It is becoming a common standard that investors in wealth and asset management have made a turn in the selection approach of an agent or of an institution to represent them. In the past each one of them would stick just to the figures, but now? I would call it a natural progression of the financial services if we all consider the fallacies and misplacements of the past years. And to cut the long story short and clarify what I am trying to say, nowadays the qualitative elements of the investment manager, or the private banker are those that really make a difference, or at least are equally important to the returns promised.
In discussions with friends and other professionals, I have realized how much the character standard is valued and appreciated against the returns. Cause one way or another returns are always returns and they play an important role in ones selection, but at the end of the day the moral compass that is related to trust concludes a deal. Now more than ever – signs of the trend that was nurtured within the financial crisis period – investors rely on how good they can communication and interact with people that have the responsibility and power to manage their funds.
On another dimension, the “ethicality” of assets has now become an emerging sector. The ethical rating of companies (assets) that similar to the ones that describe the risk (credit rating) of a company is now taken into consideration when making a selection. Those ethical rating agencies, see ECPI ratings on Bloomberg’s Terminal (http://www.ecpigroup.com/ecpi/), or visit EthiSphere, the agency that Forbes uses to determine World’s Most Ethical Companies, (http://worldsmostethicalcompanies.ethisphere.com/scoring-methodology/) and ClimateCounts for the financial sector (http://www.climatecounts.org/scorecard_sectors.php?id=27) now provide with evidence and facts the ethical and social responsibility output (impact) of companies that are target of placement, financing and other financial transactions.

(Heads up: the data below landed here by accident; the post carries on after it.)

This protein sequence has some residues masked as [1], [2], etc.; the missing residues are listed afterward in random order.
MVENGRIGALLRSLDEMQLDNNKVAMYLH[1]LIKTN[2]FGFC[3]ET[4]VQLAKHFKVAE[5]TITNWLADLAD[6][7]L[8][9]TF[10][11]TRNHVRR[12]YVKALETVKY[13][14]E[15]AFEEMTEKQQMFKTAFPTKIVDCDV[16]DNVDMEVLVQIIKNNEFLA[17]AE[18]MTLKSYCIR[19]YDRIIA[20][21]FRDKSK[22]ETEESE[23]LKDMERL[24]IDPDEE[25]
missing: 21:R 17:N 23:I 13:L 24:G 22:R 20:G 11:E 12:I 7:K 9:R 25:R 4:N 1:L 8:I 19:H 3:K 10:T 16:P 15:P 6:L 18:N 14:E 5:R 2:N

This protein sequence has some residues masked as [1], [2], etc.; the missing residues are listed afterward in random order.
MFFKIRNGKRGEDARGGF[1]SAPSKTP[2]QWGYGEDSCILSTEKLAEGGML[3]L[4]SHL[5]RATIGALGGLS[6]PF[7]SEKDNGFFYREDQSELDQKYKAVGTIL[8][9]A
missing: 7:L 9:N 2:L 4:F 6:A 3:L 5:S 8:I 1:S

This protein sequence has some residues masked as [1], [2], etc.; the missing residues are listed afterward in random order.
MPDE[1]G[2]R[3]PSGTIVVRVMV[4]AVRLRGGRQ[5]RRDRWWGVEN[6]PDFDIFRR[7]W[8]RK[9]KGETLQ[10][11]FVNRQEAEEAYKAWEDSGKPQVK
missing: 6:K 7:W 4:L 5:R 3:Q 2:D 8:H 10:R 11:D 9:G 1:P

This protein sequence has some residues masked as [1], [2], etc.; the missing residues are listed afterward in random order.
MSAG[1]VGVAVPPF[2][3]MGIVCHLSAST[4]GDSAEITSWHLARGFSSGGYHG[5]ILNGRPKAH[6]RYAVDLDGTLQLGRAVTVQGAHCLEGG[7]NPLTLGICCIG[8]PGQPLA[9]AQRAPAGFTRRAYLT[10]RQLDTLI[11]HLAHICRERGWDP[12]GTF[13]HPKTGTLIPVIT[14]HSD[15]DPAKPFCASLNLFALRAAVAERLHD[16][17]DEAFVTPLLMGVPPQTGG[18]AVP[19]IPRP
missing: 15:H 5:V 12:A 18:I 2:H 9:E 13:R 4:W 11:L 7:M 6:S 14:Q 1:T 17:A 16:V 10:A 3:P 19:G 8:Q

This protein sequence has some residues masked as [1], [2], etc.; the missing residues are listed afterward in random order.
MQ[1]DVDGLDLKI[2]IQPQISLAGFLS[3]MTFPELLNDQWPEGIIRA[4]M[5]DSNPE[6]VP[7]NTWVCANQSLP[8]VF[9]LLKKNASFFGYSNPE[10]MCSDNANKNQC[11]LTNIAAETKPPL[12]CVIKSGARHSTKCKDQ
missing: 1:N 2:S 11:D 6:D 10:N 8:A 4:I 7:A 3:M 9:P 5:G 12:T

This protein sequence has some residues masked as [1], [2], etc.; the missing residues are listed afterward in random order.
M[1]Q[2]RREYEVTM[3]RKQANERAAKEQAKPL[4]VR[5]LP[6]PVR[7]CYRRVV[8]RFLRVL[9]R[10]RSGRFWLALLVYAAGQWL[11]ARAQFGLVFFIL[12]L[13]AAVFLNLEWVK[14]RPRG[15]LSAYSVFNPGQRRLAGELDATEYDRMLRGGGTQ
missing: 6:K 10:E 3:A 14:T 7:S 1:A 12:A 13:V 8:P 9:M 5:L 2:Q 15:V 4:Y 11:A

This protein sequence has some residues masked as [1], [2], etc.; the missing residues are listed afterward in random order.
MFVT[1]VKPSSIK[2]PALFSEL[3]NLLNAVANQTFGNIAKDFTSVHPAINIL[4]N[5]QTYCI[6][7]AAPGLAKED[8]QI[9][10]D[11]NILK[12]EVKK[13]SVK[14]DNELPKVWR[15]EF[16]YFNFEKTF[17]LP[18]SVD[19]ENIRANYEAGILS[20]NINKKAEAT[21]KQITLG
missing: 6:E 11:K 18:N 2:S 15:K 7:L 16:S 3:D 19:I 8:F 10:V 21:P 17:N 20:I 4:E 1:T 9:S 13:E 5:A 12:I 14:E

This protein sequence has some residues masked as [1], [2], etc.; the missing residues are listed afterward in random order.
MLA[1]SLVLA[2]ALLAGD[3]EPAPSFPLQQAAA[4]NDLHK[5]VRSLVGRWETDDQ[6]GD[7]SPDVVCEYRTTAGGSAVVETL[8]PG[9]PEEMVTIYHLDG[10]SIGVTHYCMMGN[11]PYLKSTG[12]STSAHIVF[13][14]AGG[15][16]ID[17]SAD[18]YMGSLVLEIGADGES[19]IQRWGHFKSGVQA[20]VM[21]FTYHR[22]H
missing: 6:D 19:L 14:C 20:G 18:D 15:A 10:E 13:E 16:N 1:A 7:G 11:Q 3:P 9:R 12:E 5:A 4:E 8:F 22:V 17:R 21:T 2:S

Graph 1: selection criteria for ECPI rating
So what is ethics and ethical investing? According to Investopedia.com Ethical Investing is using one’s ethical principles as the main filter for securities selection. Ethical investing depends on an investor’s views; some may choose to eliminate certain industries entirely (such as gambling, alcohol, or firearms, also known as sin stocks) or to over-allocate to industries that meet the individual’s ethical guidelines.
Ethical investing is sometimes used interchangeably with socially conscious investing, but socially conscious funds typically have one overarching set of guidelines that is used to select the portfolio, whereas ethical investing brings about a more personalized result (for the full description visit http://www.investopedia.com/terms/e/ethical-investing.asp).
Towards that end, Interfima has chosen to support and contribute to the 2nd Global Ethical Finance Forum (http://geff2017.com). The event, held under the patronage of the Scottish Government, supported by the UK Government and hosted by the Royal Bank of Scotland, The Global Ethical Finance Forum (GEFF) is an initiative of Middle East Global Advisors in strategic partnership with the Islamic Finance Council UK (UKIFC) – two leading institutions spearheading the agenda of sustainable and inclusive economy and of forging connections with the broader ethical finance industry, encompassing Socially Responsible Investing (SRI), Environmental, Social and Governance (ESG), and Islamic/faith-based Finance.
All Interfima Members are subject to a 15% discount to the registration price by using the code INTFIM15 at https://t.co/gAt9j8X0tI